ArtsATL > Music > Video: Jim White gets personal at Grocery On Home

Video: Jim White gets personal at Grocery On Home

In early February musician Jim White played a small show at Grocery on Home in Grant Park. Videographer Ethan Payne took the opportunity to film White playing a couple of songs before the show. Below, an interview with Payne about the experience, and the videos that resulted.

ArtsATL: You said once you had always wanted to film Jim White — what is it about him that you found so transfixing? Was the experience what you had hoped for?  

Ethan Payne: I remember the first time I saw the BBC documentary Searching For the Wrong-Eyed Jesus, I was super taken by all these characters spread out over the deep South. Their stories had this dark parable-like quality to me that I just found fascinating and crazy resonant. Especially people like Jim and David Eugene Edwards. Back when I lived in Athens my buddy and I co-produced a series of lo-fi live one-take music videos called “Soundies” — kind of a ripoff of Vincent Moon’s Takeaway Shows in Paris. Jim was on an extremely short list of artists I wanted to make a video with and we never ended up getting our schedules lined up back then. So these videos are pretty meaningful to me since they’re essentially eight years in the making!

ArtsATL: You had the chance to film a track that had never been recorded before, what was it like filming a song you were unfamiliar with? 

Payne: Incredible. I knew I’d love it before I even heard it, just based alone on the fact that he wrote it for his daughter before she was born, and then he shelved it for 17 years.

ArtsATL: Later that evening you had the chance to see White perform at Grocery on Home, Matt Arnett’s venue. What was the contrast between the more intimate performances you had filmed earlier in the day and White’s performances for a small audience of friends, fans and strangers?

Payne: They were still pretty intimate.  Matt does a great job of creating that atmosphere at the Grocery and you can tell he works hard to do so. This specific performance had probably triple the level of intimacy of most shows I’d ever seen. You literally had a father performing a song for his daughter that he wrote for her before she was born and had never recorded and she was there hearing it for the very first time. And he had his eyes closed for the majority of the song just so he could get through it. She was crying. He started crying towards the end when he made the mistake of looking at her. Good grief.  To witness that was pretty great.

ArtsATL: Can you tell me a little bit about your filming process? How do you handle recording the song itself? How does filming a live performance differ from your other filming techniques?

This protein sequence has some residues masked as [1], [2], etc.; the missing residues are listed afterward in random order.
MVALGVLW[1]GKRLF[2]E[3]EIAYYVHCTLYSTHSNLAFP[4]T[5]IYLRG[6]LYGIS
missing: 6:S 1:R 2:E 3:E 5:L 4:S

Payne: For these types of live music videos I generally don’t want to see any mics in the shot (maybe that comes from my years as a boom operator in the industry), so we’re using a shotgun on a pole and lavaliers for the most part. For the “Sweet Bird of Mystery” video, since Jim was playing through an amp, we just decided to plug into the 58 that was already placed on the amp for the show later that night. For vocals, we had a shotgun mic in a stand. Not having the mics in the shot is just an aesthetic choice for me. I find that visually it takes you out of the “professional studio” setting and adds more mystery to it.  Plus I actually love the way the human singing voice sounds over a shotgun mic, or any mic used traditionally for recording dialogue. I realize that I might be inviting the wrath of some audio engineers/sound mixers by saying so, though. Luckily I had my buddy Hunter Moore in charge of the audio for these videos and he’s one of the most talented guys I’ve ever worked with in that field.

Jim White tells the story behind his song “Bluebird” from his album Drill a Hole in That Substrate and Tell Me What You See. Multi-instrumentalist Rob McMaken (Dromedary) accompanies.

Shot and edited by Ethan Payne at Grocery on Home in Grant Park.
Sound by Hunter Moore.
Special thanks to Matt Arnett and Grocery on Home.

This song is 17 years old and has never been recorded, and had only been played live a handful of times before we made this video. Jim wrote it for his daughter before she was born, because he wasn’t sure he’d ever get to see her.

Produced, shot and edited by Ethan Payne.
Sound by Hunter Moore.
Special thanks to Matt Arnett and Grocery On Home.

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